The idea for this piece has been brewing for a while, and I think today is a particularly good day to get down to writing it. Why? Because, after a few weeks of travelling to various different events, I’m home again with nothing in the diary and I’m suddenly filled with Monday doubts and anxieties.
It is all too easy to flick through a Twitter or Instagram feed and measure yourself against others and find yourself lacking. Whether it is how you look, where you go on holiday, which parties you’re invited to. For me at the moment, it is all about book reviews. I feel like I’m yelling into a void, desperately trying — but failing — to attract attention for my novel, while at the same time succeeding in winding up everyone who is in earshot because of the racket I am making.
It’s hard. My publisher has a press department and sent out press releases for The Backstreets of Purgatory but apparently no one was biting. A debut novel by a total unknown? Little to no chance. Apart from the odd notable exception, it seems that the novels which get national press coverage are ones written by well-known writers, prize winners or journalists with contacts to the papers. However, not prepared to be so readily defeated, I have taken it upon myself to attempt to get some coverage. With that aim, I have sent out about a zillion emails to magazines and papers and potential reviewers (actually that isn’t true; it feels like a lot but they are targeted, not indiscriminate), torn between the knowledge that, on the one hand, journalists and books editors are swamped with unsolicited approaches every day and the last thing they probably want is me harping on about my book, and, on the other, that no one else is going to do this for me and I refuse to let this opportunity pass without giving my novel the best chance of success that I can. That said, I’m very aware (and not surprised) that most of my emails probably get deleted without being read.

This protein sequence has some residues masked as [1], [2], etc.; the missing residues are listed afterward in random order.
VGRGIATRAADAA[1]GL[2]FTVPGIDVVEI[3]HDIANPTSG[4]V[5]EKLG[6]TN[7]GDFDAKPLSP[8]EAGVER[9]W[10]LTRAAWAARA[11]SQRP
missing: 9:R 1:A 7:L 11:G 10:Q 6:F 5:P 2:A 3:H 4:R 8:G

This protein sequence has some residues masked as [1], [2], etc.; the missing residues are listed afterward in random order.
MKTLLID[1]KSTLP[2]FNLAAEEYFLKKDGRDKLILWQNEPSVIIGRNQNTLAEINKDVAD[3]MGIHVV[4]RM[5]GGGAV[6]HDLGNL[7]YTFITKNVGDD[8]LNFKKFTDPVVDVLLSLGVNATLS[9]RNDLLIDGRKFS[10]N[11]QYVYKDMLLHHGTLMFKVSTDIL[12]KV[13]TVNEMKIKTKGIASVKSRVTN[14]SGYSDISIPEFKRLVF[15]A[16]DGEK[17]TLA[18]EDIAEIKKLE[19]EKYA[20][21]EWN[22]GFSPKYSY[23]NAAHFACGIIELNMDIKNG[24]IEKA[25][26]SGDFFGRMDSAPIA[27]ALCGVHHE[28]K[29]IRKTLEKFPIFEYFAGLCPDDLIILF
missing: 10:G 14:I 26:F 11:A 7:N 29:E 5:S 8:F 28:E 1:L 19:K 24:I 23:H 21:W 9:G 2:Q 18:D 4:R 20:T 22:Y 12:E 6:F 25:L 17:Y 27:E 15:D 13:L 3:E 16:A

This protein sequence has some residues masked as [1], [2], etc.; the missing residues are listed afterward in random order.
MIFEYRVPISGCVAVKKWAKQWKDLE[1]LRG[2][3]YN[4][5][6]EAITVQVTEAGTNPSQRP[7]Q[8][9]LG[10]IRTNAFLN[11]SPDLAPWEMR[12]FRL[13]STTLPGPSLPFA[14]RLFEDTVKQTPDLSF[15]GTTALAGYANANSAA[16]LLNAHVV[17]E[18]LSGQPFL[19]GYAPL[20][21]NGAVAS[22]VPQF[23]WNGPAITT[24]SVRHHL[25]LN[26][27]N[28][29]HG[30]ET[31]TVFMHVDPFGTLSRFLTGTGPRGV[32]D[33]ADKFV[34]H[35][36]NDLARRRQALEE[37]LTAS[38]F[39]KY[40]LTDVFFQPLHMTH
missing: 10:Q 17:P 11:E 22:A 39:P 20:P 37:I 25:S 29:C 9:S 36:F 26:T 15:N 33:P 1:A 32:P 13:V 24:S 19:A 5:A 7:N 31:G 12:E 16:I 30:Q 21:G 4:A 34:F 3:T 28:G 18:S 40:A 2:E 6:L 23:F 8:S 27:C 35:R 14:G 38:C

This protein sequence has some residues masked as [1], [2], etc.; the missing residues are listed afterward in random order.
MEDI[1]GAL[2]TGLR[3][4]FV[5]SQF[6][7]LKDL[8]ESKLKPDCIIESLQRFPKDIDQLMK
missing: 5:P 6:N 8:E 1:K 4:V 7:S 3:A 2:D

So, Monday morning, sifting through the junk in my email with no sign of messages from magazine editors or reviewers, it is very easy to get demoralised. Failure feels like it is hiding around the corner, ready to stamp on my hopes and squash the life out of the brilliant moments of success that I’ve had so far.
How do you measure success?
The weird thing about success, though, is that you can always do better. You could always write more books, sell more copies, win more prizes, win a more prestigious prize, have a bigger audience. However successful a writer is, I imagine that there are very few who feel absolutely secure in their success. Few earn enough to support themselves by writing alone. Few are celebrities (if that is your measure of success). Critical acclaim is seldom universal. Commercial success doesn’t necessarily mean critical success. You get my drift.
It is also worth remembering how far you’ve come (and I’m talking to myself here obviously). To curb a display of intemperate Pollyanna-style melodrama, I won’t actually list all the things I should be glad about. But loads has happened this year that has been utterly and completely fantastic and way beyond my expectations (I’ll give the edited highlights).
Like getting The Backstreets of Purgatory published in the first place. I mean, come on. That was the dream.
And having an amazing — and I mean like totally amazing, couldn’t have dreamed of anything better type of thing — launch party with old and new friends. And getting some stunning reviews. And receiving hand written letters from readers. And travelling to New York to do a reading. Being invited to Cambridge to speak to Anglia Ruskin’s Women’s group; being invited to be a panelist at the National Creative Writing Graduate Fair, doing a Skype lecture/tutorial for an Italian studies class at Hull University. Honestly, these things had me buzzing with joy.
It is important to stand back sometimes. To not dwell on the fact that perhaps I don’t know all the right people, that I haven’t succeeded in persuading certain newspapers or whoever to take the novel for review, or whatever else I’m beating myself up about. Because there are lots of things that have gone brilliantly, including a great blog tour and some really generous reviews from plenty of other magazines and websites with many more offers in the pipeline. And of course, I have to make sure I remind myself that far more important events have happened this year — both personally and out there in the world — than the publication of my novel.
When I set out to write my novel I had two real goals.
- To get it published and into bookshops.
- To affect readers with my writing in the way that I have been affected by books that I have read.
The evidence for the first is in bookshops all over the country, from Waterstones to Blackwells, the British Library shop to fabulous independents like Golden Hare in Edinburgh. The evidence for the second is in the letters, messages and reader reviews that I’ve had. And it is properly touching.
Therefore, by my own measures, I declare The Backstreets of Purgatory a success!!
Everything beyond this is a bonus.
(And, anyway, my real daily success is persuading the cat to give me a cuddle.)
Seagull shouting by Anthony Robson, Flickr
Pollyanna statue from Wikimedia